When are codes resolved?

I'm using the following JScript coding and wonder when DO will resolve those embedded codes like {d!} or {Rs...}

var dlg = "{d!}{Rs|Output File name?\n(.mp4 will be appended)|merged}.mp4";

The output is

{d!}{Rs|Output File name?
(.mp4 will be appended)|merged}.mp4

I expected to get a dialog that prompts me for the some input that is written to the console for debugging purposes.

Those codes work in commands. They don't work in scripts (except when used as part of a string that's passed to Command.RunCommand).

Instead, use the scripting objects which give you access to the same things.

Would you mind giving me a short example, Leo?

Additional question, 'cause I found nothing helpful in the online help, I was just digging around a few minutes ago: Which purpose are the following codes "{d!}{Rs...? I found them in the forum a few days ago and they properly fit my needs :smiley:

Of course I found {d!} and {Rs} but not in combination of both.
{Rs} shows a dialog for string input and according to the help, {d!} gives me

Destination path, long filenames, not required.

That's the reason I've initially asked my question, because I would like to see the output prior the run command.

The default script you get when creating a new button and setting it to script mode has some examples.

The Buttons & Scripts area of the forum has many more examples.

They’re all in the Reference section of the manual, as well as the drop-down menus in the button editor. I would have to look them up myself as I don't use the short versions of the codes; they’re too hard to read and remember compared to the nicer long versions.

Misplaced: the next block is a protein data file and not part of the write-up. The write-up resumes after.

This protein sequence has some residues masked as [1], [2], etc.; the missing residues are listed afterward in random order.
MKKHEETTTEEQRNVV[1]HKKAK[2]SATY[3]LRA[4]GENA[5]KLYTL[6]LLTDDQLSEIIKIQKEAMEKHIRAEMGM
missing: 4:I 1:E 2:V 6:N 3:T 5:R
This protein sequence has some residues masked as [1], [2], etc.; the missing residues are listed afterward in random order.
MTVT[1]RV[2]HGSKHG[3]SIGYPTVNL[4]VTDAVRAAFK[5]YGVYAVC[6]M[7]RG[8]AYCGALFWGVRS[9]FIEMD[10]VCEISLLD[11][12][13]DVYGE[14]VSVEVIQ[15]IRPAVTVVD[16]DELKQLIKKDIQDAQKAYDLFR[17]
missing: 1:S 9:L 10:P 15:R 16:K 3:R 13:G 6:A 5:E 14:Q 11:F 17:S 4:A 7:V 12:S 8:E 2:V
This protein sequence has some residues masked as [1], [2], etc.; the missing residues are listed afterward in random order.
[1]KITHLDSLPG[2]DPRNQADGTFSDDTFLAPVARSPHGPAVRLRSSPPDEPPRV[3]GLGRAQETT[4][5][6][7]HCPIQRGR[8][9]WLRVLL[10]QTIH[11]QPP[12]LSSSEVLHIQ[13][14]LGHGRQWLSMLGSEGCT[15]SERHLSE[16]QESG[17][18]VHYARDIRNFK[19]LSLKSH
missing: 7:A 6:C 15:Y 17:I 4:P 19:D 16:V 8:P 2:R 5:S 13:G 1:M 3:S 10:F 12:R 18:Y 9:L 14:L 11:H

Combining the codes in that way just inserts one after the other. Nothing magic going on there.

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Unfortunately not when the script type is JScript or VBScript, but that's a different story. Maybe worth adding those menus there, too? At least those that make sense for those script types?

After looking more thoroughly, I now understand what's going on: {d!} first inserts the destination path into the final string and {Rs} delivers a user entered string. Both strings are concatenated to the final result string. Understood :laughing:

You very rarely use any of those codes in scripts. The script can build up the command itself, and get the same information more directly, as well as request information via dialogs which it can do more easily, and with more control, via the Dialog object than things like {dlgstring}. Using the codes rarely makes sense from a script.

OK, just persuaded :+1: